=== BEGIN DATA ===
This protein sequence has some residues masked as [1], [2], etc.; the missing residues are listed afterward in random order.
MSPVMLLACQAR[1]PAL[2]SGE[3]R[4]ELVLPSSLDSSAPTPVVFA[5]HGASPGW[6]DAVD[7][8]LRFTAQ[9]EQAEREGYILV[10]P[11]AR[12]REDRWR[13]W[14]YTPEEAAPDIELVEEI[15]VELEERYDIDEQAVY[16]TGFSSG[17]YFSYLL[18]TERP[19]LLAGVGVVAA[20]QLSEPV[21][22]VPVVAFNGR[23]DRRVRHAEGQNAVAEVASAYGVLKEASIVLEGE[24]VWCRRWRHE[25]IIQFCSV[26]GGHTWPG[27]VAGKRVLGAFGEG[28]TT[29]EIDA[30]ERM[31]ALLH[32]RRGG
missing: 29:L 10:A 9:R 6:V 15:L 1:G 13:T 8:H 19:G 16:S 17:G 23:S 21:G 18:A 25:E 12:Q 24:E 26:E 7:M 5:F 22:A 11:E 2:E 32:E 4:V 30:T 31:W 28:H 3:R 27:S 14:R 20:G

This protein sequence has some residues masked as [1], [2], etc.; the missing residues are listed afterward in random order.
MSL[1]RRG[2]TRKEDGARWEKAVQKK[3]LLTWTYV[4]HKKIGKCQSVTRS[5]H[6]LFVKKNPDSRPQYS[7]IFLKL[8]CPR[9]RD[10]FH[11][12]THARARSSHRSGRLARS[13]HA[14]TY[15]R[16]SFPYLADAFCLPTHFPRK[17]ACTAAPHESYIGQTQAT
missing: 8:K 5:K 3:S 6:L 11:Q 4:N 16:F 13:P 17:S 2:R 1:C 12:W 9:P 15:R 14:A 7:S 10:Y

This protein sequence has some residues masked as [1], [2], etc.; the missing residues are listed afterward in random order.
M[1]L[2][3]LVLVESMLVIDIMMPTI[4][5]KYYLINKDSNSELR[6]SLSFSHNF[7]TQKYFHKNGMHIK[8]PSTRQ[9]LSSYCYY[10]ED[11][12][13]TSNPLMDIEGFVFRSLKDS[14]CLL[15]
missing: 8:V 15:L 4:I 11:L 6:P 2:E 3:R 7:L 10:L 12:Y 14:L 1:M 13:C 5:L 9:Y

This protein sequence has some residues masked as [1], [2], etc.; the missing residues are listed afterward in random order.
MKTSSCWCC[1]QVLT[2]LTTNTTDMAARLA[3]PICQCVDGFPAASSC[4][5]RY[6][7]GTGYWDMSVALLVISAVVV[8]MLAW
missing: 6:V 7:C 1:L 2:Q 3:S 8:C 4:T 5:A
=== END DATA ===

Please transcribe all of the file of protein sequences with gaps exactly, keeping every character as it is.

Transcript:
This protein sequence has some residues masked as [1], [2], etc.; the missing residues are listed afterward in random order.
MSPVMLLACQAR[1]PAL[2]SGE[3]R[4]ELVLPSSLDSSAPTPVVFA[5]HGASPGW[6]DAVD[7][8]LRFTAQ[9]EQAEREGYILV[10]P[11]AR[12]REDRWR[13]W[14]YTPEEAAPDIELVEEI[15]VELEERYDIDEQAVY[16]TGFSSG[17]YFSYLL[18]TERP[19]LLAGVGVVAA[20]QLSEPV[21][22]VPVVAFNGR[23]DRRVRHAEGQNAVAEVASAYGVLKEASIVLEGE[24]VWCRRWRHE[25]IIQFCSV[26]GGHTWPG[27]VAGKRVLGAFGEG[28]TT[29]EIDA[30]ERM[31]ALLH[32]RRGG
missing: 29:L 10:A 9:R 6:V 15:L 1:G 13:T 8:H 19:G 16:S 17:G 23:S 21:G 18:A 25:E 12:Q 24:E 26:E 7:M 5:F 22:A 11:E 2:E 32:E 4:V 30:T 31:W 28:H 3:R 27:S 14:R 20:G

This protein sequence has some residues masked as [1], [2], etc.; the missing residues are listed afterward in random order.
MSL[1]RRG[2]TRKEDGARWEKAVQKK[3]LLTWTYV[4]HKKIGKCQSVTRS[5]H[6]LFVKKNPDSRPQYS[7]IFLKL[8]CPR[9]RD[10]FH[11][12]THARARSSHRSGRLARS[13]HA[14]TY[15]R[16]SFPYLADAFCLPTHFPRK[17]ACTAAPHESYIGQTQAT
missing: 8:K 5:K 3:S 6:L 11:Q 4:N 16:F 13:P 17:S 2:R 1:C 12:W 9:P 15:R 14:A 7:S 10:Y

This protein sequence has some residues masked as [1], [2], etc.; the missing residues are listed afterward in random order.
M[1]L[2][3]LVLVESMLVIDIMMPTI[4][5]KYYLINKDSNSELR[6]SLSFSHNF[7]TQKYFHKNGMHIK[8]PSTRQ[9]LSSYCYY[10]ED[11][12][13]TSNPLMDIEGFVFRSLKDS[14]CLL[15]
missing: 8:V 15:L 4:I 11:L 6:P 2:E 3:R 7:L 10:L 12:Y 14:L 1:M 13:C 5:L 9:Y

This protein sequence has some residues masked as [1], [2], etc.; the missing residues are listed afterward in random order.
MKTSSCWCC[1]QVLT[2]LTTNTTDMAARLA[3]PICQCVDGFPAASSC[4][5]RY[6][7]GTGYWDMSVALLVISAVVV[8]MLAW
missing: 6:V 7:C 1:L 2:Q 3:S 8:C 4:T 5:A